Bill DeWitt III: Oh gosh. I think the emergence of the young players. I mean, it's remarkable what those guys have been able to do, like Matt Carpenter, Michael Wacha, Trevor Rosenthal, the list goes on and on. I just think, you know, when you have a long-term plan for the team to be competitive every year, sometimes it doesn't match up. You might have more veterans and you're waiting for the kids, or vice versa. This year, it seemed to all come together where the kids were performing at a nice level and coming through the system, but then our veteran core is still the key to this club as well. You've got guys like Matt Holliday, Adam Wainwright, Yadier Molina and Carlos Beltran. A great core to build around.
MLB.com: You talked about this core and the farm system, and your dad [Cardinals owner Bill DeWitt Jr.] was very instrumental in setting this direction for this organization. How much did you two talk about the need to really build up a farm system to be able to have sustained success within this organization?
DeWitt: Well, that's something that he deserves credit for along with [general manager John Mozeliak] in terms of how they looked at things going back to about the 2005-06 period, where clearly we won the World Series in '06. That was great, but unfortunately what was coming behind that crowd was not what we wanted it to be. And I think, to their credit, they really realized that, even in the glow of a couple of good runs, and made the changes that were not easy to make down through the system in terms of, you know, those key decision makers and those key staff folks that help us. Not only in the player-procurement area in terms of scouting and drafting, but in the player-development area as you come in through the system and needed to have every level of the organization all on the same page.
Club president conversations
MLB.com: When we were in Pittsburgh, a lot was made about the atmosphere there, the crowds. For those who don't get to come to St. Louis in October, how would you describe the excitement within this city for Cardinals baseball, especially at this time of the year?
DeWitt: Oh, I mean, the town is painted red, and I think you see it. My kids, it's funny, they're like, "OK Dad, I'm wearing red this morning." Why? "Oh, it's Cardinal spirit day," you know, usually for a playoff game. I think every day revolves around it, and Pittsburgh is the same way. It's a one-team town in terms of baseball, and obviously they haven't been in it in a while, so I think that extra enthusiasm might have been there for the first game. But St. Louisans are certainly not taking it for granted. They know that these runs don't last forever. You don't win the World Series every year, but they, I think, appreciate the fact that we've been competitive and yet also in the back of their mind know that you got to get there and cheer on the team and be that 10th man that, I think, can really be a factor in the postseason.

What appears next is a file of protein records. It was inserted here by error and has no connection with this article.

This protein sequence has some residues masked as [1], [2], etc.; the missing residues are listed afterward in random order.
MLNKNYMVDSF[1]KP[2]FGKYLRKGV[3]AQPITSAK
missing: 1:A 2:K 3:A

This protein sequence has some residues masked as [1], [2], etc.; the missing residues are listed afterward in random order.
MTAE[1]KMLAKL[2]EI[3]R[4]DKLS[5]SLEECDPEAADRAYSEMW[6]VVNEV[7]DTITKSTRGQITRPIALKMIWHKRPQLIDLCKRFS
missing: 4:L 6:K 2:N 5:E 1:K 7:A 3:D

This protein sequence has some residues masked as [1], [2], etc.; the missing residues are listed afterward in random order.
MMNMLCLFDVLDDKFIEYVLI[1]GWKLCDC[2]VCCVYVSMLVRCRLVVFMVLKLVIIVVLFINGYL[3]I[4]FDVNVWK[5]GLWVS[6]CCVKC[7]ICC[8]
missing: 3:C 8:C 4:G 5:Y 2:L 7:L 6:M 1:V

MLB.com: One of the things I hear as I travel around, and I'm curious if you hear this from people in baseball circles as well, is just this idea of the Cardinals as the model organization and what you all have been able to do to sustain success. I mean, seven division titles in the last 14 years. What about the model do you think is there for other teams to emulate? And what are you most proud about in how this organization has been built?
DeWitt: I think that the notion of continuity is underrated as it relates to ownership and management -- senior management, managerial level, coaching levels. We've had turnover, we've had change, but if you look at sort of the key figures -- whether it's my father, or Mo, and before him [former general manager] Walt Jocketty. Tony La Russa was here for a number of years in a row, Dave Duncan was here a number of years in a row, and now we've got Mike Matheny, who appears to be on his way to a long run. I think that continuity allows you to sort of play that game of what's important long term and what's important short term, and balance those two things in a way that, you know, has the same consistency year after year. If there's a lot of turnover at the top, sometimes the relationship between building for the long and building for the short can get skewed one way or the other.
MLB.com: Right behind us, we see Ballpark Village coming up. I know this has been a very dear project to you for some time. Can you give us an update on the project? And also, how exciting is it to come to work every day and see it coming up kind of before your eyes?